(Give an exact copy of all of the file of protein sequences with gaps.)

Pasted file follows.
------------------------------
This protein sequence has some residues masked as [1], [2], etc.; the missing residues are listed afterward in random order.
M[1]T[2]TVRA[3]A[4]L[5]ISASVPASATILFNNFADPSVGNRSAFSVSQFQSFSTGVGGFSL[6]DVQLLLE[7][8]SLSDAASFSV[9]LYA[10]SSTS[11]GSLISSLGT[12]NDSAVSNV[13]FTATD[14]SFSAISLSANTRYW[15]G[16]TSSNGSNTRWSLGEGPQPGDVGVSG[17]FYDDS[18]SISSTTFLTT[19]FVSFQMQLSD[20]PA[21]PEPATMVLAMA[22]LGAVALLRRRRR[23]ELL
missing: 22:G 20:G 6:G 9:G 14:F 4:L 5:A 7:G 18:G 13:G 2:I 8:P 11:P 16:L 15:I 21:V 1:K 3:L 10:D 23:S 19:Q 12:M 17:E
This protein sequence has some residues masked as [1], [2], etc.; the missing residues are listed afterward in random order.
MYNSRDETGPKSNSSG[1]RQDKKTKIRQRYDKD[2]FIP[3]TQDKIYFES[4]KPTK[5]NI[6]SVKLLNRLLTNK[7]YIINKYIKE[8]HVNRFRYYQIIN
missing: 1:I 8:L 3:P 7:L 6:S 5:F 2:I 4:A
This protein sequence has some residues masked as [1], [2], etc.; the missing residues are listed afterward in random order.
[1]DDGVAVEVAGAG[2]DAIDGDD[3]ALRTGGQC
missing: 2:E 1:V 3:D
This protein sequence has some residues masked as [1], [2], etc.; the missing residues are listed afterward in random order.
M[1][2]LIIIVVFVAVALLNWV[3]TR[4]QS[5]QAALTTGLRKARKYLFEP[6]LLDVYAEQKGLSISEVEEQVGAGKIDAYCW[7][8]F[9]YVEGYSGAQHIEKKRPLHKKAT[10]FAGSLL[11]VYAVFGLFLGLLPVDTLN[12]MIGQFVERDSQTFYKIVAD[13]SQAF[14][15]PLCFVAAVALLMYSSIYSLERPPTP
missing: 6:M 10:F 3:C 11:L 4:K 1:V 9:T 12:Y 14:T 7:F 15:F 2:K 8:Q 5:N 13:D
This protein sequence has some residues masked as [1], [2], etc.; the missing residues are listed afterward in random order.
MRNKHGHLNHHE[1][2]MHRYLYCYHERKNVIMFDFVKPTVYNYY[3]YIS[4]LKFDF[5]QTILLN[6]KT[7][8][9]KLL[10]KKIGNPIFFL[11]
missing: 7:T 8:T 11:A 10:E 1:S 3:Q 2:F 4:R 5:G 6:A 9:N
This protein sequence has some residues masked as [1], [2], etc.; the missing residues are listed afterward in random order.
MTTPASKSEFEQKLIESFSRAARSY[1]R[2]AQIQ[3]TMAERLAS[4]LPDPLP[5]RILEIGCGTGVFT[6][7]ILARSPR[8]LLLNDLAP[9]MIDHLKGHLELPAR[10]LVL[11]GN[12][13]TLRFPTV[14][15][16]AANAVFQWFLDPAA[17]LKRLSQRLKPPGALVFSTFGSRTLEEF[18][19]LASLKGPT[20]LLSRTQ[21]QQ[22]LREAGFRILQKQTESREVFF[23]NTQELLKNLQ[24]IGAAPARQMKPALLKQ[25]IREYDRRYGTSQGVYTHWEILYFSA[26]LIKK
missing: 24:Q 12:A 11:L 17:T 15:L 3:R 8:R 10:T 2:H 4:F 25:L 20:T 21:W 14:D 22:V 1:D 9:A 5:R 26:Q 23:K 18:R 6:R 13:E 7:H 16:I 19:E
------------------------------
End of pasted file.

This protein sequence has some residues masked as [1], [2], etc.; the missing residues are listed afterward in random order.
M[1]T[2]TVRA[3]A[4]L[5]ISASVPASATILFNNFADPSVGNRSAFSVSQFQSFSTGVGGFSL[6]DVQLLLE[7][8]SLSDAASFSV[9]LYA[10]SSTS[11]GSLISSLGT[12]NDSAVSNV[13]FTATD[14]SFSAISLSANTRYW[15]G[16]TSSNGSNTRWSLGEGPQPGDVGVSG[17]FYDDS[18]SISSTTFLTT[19]FVSFQMQLSD[20]PA[21]PEPATMVLAMA[22]LGAVALLRRRRR[23]ELL
missing: 22:G 20:G 6:G 9:G 14:F 4:L 5:A 7:G 18:G 13:G 2:I 8:P 11:P 16:L 15:I 21:V 1:K 3:L 10:D 23:S 19:Q 12:M 17:E
This protein sequence has some residues masked as [1], [2], etc.; the missing residues are listed afterward in random order.
MYNSRDETGPKSNSSG[1]RQDKKTKIRQRYDKD[2]FIP[3]TQDKIYFES[4]KPTK[5]NI[6]SVKLLNRLLTNK[7]YIINKYIKE[8]HVNRFRYYQIIN
missing: 1:I 8:L 3:P 7:L 6:S 5:F 2:I 4:A
This protein sequence has some residues masked as [1], [2], etc.; the missing residues are listed afterward in random order.
[1]DDGVAVEVAGAG[2]DAIDGDD[3]ALRTGGQC
missing: 2:E 1:V 3:D
This protein sequence has some residues masked as [1], [2], etc.; the missing residues are listed afterward in random order.
M[1][2]LIIIVVFVAVALLNWV[3]TR[4]QS[5]QAALTTGLRKARKYLFEP[6]LLDVYAEQKGLSISEVEEQVGAGKIDAYCW[7][8]F[9]YVEGYSGAQHIEKKRPLHKKAT[10]FAGSLL[11]VYAVFGLFLGLLPVDTLN[12]MIGQFVERDSQTFYKIVAD[13]SQAF[14][15]PLCFVAAVALLMYSSIYSLERPPTP
missing: 6:M 10:F 3:C 11:L 4:K 1:V 9:T 12:Y 14:T 7:F 15:F 2:K 8:Q 5:N 13:D
This protein sequence has some residues masked as [1], [2], etc.; the missing residues are listed afterward in random order.
MRNKHGHLNHHE[1][2]MHRYLYCYHERKNVIMFDFVKPTVYNYY[3]YIS[4]LKFDF[5]QTILLN[6]KT[7][8][9]KLL[10]KKIGNPIFFL[11]
missing: 7:T 8:T 11:A 10:E 1:S 3:Q 2:F 4:R 5:G 6:A 9:N
This protein sequence has some residues masked as [1], [2], etc.; the missing residues are listed afterward in random order.
MTTPASKSEFEQKLIESFSRAARSY[1]R[2]AQIQ[3]TMAERLAS[4]LPDPLP[5]RILEIGCGTGVFT[6][7]ILARSPR[8]LLLNDLAP[9]MIDHLKGHLELPAR[10]LVL[11]GN[12][13]TLRFPTV[14][15][16]AANAVFQWFLDPAA[17]LKRLSQRLKPPGALVFSTFGSRTLEEF[18][19]LASLKGPT[20]LLSRTQ[21]QQ[22]LREAGFRILQKQTESREVFF[23]NTQELLKNLQ[24]IGAAPARQMKPALLKQ[25]IREYDRRYGTSQGVYTHWEILYFSA[26]LIKK
missing: 24:Q 12:A 11:L 17:T 15:L 3:R 8:R 10:T 2:H 4:F 25:L 20:T 21:W 14:D 22:V 1:D 9:A 5:R 26:Q 23:K 18:R 6:R 13:E 7:H 16:I 19:E